When you think of an amphibian, the first thing to jump to mind is probably a springy frog or a salamander or maybe a giant cane toad. But some newly found fossils of a lesser known amphibian order called caecilians—limbless, worm-like critters that live and burrow underground—could fill in some big evolutionary gaps in how present day amphibians came to be.
Caecilians look kind of like large earthworms and there are over 124 known species of them. Like all amphibians, they find themselves at home in both water and land. Modern caecilians are now exclusively home to southern Asia, South and Central America, and parts of Africa. Their enigmatic underground lives make them difficult for scientists to study, and while they can live up to 13 years long in captivity, it’s unknown exactly how long they live in the wild.
[Related: These pleasantly plump salamanders dominated the Cretaceous period.]
Previously, only 10 fossil caecilian occurrences have been found by scientists, and they date back roughly 183 million years ago to the Early Jurassic Period.
Now, a team of paleontologists have unearthed a new and older caecilian fossil, extending the record of this small animal by roughly 35 million years, all the way back to the Triassic Period (roughly 250 million to 200 million years ago). This fossil has a reddish hue and offers some clues into what the weird family of creatures may have looked like. The fossil find is described in a study published January 25 in the journal Nature.
Microscopic photograph of a lower jaw from Funcusvermis gilmorei soon after it was recovered during microscopic sorting of sediment from the Thunderstorm Ridge fossil site in the Petrified Forest National Park Paleontology Lab. CREDIT: Photo by Ben Kligman for Virginia Tech.
“Seeing the first jaw under the microscope, with its distinctive double row of teeth, sent chills down my back,” Virginia Tech doctoral student Ben Klingman and co-author of the new study said in a statement. “We immediately knew it was a caecilian, the oldest caecilian fossil ever found, and a once-in-a-lifetime discovery.”
Klingman named the new fossil “Funcusvermis gilmorei.” The genus name ‘Funcusvermis’ was inspired by a song by the Ohio Players called “Funky Worm,” a favorite excavation tune for the authors.
Funcusvermis shares some skeletal features with early frog and salamander fossils and an ancient group of amphibians called dissorophoid temnospondyls. “Unlike living caecilians, Funcusvermis lacks many adaptations associated with burrowing underground, indicating a slower acquisition of features associated with an underground lifestyle in the early stages of caecilian evolution,” Klingman said.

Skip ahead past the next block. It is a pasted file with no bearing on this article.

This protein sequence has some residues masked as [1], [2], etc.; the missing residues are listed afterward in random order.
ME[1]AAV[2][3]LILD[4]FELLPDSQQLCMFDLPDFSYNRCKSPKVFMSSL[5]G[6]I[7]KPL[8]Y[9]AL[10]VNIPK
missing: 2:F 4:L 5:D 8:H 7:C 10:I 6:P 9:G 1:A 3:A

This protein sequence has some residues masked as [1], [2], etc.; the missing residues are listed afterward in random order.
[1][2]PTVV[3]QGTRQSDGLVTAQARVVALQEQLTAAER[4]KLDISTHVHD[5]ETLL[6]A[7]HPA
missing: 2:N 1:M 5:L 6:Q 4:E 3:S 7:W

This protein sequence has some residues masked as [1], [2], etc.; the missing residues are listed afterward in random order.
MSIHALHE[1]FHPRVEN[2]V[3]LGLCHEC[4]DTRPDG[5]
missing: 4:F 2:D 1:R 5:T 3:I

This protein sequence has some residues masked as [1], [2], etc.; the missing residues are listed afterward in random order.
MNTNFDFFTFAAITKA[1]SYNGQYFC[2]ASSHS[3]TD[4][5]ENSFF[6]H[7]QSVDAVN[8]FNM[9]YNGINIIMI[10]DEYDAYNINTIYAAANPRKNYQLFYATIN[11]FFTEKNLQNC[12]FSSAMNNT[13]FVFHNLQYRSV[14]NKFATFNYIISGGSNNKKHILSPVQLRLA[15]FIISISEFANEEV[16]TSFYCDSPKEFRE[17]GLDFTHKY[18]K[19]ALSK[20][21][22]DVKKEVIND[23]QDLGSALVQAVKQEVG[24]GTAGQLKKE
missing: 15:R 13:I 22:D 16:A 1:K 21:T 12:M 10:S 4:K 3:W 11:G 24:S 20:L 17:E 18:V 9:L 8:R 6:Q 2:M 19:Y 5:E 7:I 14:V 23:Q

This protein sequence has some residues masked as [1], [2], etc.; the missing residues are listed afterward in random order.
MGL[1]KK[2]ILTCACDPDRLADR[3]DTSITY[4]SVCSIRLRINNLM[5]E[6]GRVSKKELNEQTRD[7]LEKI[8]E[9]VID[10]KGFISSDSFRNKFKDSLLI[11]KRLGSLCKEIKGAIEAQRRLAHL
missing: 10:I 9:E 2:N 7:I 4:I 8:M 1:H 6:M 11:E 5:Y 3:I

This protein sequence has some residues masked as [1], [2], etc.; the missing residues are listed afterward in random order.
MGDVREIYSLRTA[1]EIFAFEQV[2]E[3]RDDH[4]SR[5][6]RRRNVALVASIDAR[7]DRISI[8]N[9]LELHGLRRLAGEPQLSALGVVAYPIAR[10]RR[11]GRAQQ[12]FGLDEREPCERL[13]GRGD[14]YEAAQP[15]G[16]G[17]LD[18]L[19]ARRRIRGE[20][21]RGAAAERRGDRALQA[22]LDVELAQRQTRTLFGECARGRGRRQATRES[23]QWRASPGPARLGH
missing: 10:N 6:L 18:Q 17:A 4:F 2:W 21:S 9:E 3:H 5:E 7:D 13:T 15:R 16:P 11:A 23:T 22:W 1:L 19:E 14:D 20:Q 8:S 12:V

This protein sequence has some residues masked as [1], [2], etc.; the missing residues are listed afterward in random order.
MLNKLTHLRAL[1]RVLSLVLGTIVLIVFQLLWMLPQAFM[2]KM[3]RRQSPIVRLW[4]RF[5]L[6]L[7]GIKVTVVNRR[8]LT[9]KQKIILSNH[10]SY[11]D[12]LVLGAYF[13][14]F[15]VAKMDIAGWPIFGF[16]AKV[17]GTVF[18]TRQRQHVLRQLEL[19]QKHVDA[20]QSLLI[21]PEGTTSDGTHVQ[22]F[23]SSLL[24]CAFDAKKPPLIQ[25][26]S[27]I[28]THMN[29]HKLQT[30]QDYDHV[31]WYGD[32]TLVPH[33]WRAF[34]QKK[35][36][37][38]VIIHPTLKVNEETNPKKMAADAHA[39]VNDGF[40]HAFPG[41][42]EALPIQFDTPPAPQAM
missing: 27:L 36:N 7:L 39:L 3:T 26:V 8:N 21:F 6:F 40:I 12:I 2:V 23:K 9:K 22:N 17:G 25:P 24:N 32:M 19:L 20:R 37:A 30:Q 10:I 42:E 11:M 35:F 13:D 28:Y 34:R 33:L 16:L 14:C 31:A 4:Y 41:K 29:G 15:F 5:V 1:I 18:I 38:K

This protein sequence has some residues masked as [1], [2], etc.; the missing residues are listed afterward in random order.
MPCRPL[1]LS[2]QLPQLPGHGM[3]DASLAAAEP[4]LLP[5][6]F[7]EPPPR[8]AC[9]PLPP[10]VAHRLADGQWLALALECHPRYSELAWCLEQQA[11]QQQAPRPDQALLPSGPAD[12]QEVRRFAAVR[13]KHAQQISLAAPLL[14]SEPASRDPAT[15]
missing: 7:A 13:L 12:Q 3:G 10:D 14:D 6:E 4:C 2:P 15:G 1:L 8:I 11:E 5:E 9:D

The discovery was found in Arizona’s Petrified Forest National Park during a dig in 2019. The fossils were found in a part of the park nicknamed Thunderstorm Ridge that is well known for fossil discoveries. They were deposited in a layer of the Chinle Formation dated to approximately 220 million years ago. At the time, the state of Arizona was near the equator at the central part of the ancient supercontinent Pangaea. Like today, the region was hot, but unlike today, it was much more humid.
[Related: This fossil-sorting robot can identify millions-year-old critters for climate researchers.]
At least 70 individuals of Funcusvermis have been recovered as of summer 2022 at Petrified Forest National Park. Only a handful of Funcusvermis bones have been found, but until the team can find a complete skeleton, they cannot exactly determine the body length of Funcusvermis. Early inferences estimate that it was pretty tiny since remains of its lower jaws are less than a quarter inch long.
“The discovery of the oldest caecilian fossils highlights the crucial nature of new fossil evidence. Many of the biggest outstanding questions in paleontology and evolution cannot be resolved without fossils like this,”said Kligman. “Fossil caecilians are extraordinarily rare, and they are found accidentally when paleontologists are searching for the fossils of other more common animals.”
Source : Popular Science